Dorothea, Dyffryn Nantlle
An impressive 60 inch Cornish design pumping engine, constructed by Holman Brothers of Camborne, survives at Dorothea which was installed in 1906 to dewater the 600 ft (180m) deep slate quarry. This was to work until pumping was switched from steam to electric in 1951.
This former lead and zinc mine near Pontrhydygroes in mid Wales dates from the late 1750s and by the 1820s the workings were leased by the Williams family of Scorrier, Cornwall. The leases were subsequently acquired by the renowned mining speculators John Taylor & Son and managed by the Francis family of Cornwall. A 60 inch Cornish pumping engine was installed around 1870 and this survives, although in a reduced state, along with a number of other mine buildings.
The discovery of argentiferous galena (silver-lead) at Llywernog was first made in the 1740s but it was not until the 1790s when two adits were driven into the hillside to aid drainage and access. In 1824 the mine lease was taken up by the Williams family of Scorrier, Cornwall, and Cornish mineworkers were recruited to provide much of the labour. Cornish surnames were to become common in the area and Methodist chapels were constructed in many nearby villages. Though the Williams’ association with the mine ended in 1834 the Cornish presence persisted under different owners until the mine finally closed in 1910. Today Llywernog is open as a visitor attraction with surface and underground tours.
Anglesey, Parys Mountain, Amlwch
Anglesey experienced an explosion of activity in the latter decades of the eighteenth century when readily accessible opencast reserves of copper ore were exploited en masse at the Parys and Mona mines, depressing the world market price of copper. In 1811 the latter mine was reformed under the controlling interest of the Cornish-born John Vivian, of Swansea copper smelting renown, and deep shaft mining was pursued using Cornish methods. James Treweek of Gwennap became manager of the mine and over the next 40 years his sphere of influence was to include the overseeing of copper smelting on site, and at the nearby port of Amlwch, and the shipping interests of Mona. Today the Cornish engine house at Parys (1819) and the wharves at Amlwch are just some of the reminders of the scale of the Cornish influence on Anglesey.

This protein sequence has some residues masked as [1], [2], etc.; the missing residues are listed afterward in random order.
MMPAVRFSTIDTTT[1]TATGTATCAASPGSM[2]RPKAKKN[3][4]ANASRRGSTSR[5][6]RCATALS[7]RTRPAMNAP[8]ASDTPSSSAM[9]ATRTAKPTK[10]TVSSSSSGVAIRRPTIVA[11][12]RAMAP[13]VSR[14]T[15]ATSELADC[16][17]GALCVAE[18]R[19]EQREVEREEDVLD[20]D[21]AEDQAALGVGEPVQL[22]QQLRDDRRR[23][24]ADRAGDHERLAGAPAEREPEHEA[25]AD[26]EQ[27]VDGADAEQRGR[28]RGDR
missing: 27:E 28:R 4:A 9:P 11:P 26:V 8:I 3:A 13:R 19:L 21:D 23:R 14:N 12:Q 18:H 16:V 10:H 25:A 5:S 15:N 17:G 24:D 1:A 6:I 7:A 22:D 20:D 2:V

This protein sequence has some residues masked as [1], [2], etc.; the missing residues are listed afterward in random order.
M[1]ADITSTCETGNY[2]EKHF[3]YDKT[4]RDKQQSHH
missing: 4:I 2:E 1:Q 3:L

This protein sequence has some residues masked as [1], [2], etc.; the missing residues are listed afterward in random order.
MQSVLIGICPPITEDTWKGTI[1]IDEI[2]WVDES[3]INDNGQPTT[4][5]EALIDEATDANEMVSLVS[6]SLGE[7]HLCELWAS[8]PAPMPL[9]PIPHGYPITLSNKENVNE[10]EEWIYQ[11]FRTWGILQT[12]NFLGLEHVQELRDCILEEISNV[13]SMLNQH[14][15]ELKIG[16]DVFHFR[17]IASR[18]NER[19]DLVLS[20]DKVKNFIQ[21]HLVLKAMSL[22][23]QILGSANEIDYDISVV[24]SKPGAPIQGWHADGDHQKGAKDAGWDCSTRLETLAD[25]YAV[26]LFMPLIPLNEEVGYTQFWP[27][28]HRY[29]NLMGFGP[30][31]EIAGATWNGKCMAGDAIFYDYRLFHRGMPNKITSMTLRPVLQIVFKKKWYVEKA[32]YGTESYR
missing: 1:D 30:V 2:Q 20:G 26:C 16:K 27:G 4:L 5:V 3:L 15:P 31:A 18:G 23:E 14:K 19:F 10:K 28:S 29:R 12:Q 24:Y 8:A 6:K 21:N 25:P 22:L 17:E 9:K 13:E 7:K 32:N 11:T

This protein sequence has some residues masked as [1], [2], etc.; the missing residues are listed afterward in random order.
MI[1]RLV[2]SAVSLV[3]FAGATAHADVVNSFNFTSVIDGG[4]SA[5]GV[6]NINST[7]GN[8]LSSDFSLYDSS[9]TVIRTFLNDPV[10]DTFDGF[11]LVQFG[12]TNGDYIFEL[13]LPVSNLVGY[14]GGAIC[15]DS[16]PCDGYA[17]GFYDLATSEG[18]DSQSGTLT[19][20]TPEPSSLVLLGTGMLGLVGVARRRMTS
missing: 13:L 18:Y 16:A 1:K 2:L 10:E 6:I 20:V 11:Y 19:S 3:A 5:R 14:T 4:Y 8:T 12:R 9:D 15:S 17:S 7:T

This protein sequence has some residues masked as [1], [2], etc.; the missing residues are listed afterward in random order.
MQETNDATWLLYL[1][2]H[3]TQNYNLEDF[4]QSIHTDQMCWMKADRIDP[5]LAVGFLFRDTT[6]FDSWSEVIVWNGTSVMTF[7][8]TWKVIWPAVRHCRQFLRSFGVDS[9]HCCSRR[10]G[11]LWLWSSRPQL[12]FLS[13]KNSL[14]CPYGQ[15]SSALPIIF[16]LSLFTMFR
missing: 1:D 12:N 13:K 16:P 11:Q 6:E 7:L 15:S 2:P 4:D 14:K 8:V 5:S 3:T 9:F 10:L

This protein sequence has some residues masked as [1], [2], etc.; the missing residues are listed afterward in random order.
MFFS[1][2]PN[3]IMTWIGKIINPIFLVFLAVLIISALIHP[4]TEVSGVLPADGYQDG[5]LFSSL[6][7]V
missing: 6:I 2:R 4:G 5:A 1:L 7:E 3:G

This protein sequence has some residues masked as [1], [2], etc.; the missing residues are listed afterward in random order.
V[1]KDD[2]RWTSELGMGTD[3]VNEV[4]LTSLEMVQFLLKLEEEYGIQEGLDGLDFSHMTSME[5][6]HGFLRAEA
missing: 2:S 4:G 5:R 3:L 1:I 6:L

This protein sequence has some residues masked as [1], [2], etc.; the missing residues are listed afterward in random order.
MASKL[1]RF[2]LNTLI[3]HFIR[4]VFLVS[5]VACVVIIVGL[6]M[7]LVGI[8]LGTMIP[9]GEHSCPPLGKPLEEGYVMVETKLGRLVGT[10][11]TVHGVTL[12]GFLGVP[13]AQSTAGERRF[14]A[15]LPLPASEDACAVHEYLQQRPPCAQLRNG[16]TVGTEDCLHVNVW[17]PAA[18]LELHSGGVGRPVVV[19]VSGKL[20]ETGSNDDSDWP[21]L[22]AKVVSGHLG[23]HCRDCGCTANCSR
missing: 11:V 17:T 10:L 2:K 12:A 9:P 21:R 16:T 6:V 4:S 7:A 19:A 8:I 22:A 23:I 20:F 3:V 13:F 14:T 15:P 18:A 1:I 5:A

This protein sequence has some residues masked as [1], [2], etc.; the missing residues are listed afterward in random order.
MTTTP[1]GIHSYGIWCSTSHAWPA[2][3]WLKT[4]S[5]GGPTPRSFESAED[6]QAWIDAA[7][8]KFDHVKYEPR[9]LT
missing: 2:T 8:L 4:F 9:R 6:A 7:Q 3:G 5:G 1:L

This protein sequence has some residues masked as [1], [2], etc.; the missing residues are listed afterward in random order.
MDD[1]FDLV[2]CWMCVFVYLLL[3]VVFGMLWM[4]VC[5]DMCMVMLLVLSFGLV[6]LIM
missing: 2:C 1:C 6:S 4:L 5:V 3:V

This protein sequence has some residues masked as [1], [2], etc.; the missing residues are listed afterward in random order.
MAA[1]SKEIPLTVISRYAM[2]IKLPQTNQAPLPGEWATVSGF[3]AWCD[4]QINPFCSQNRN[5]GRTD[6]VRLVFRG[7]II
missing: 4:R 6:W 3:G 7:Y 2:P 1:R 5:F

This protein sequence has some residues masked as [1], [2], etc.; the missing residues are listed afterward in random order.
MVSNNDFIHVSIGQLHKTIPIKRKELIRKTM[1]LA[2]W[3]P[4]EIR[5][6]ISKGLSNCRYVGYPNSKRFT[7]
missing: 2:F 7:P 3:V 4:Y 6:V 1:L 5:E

Mining for silver-lead at Minera is known to have been taking place by 1296 but the Cornish were not to make their presence felt until 1745 when they formed part of an in-migrant workforce originating from Cornwall, Ireland and elsewhere. Cornish mining technology was also employed extensively at Minera in the nineteenth century and an 80 inch Cornish pumping engine was acquired, probably constructed by Harveys of Hayle, and installed at Taylors Shaft on or around 1845. Another 44 inch Cornish design pumping engine was installed at Meadow Shaft two years later and this has now been preserved for public view.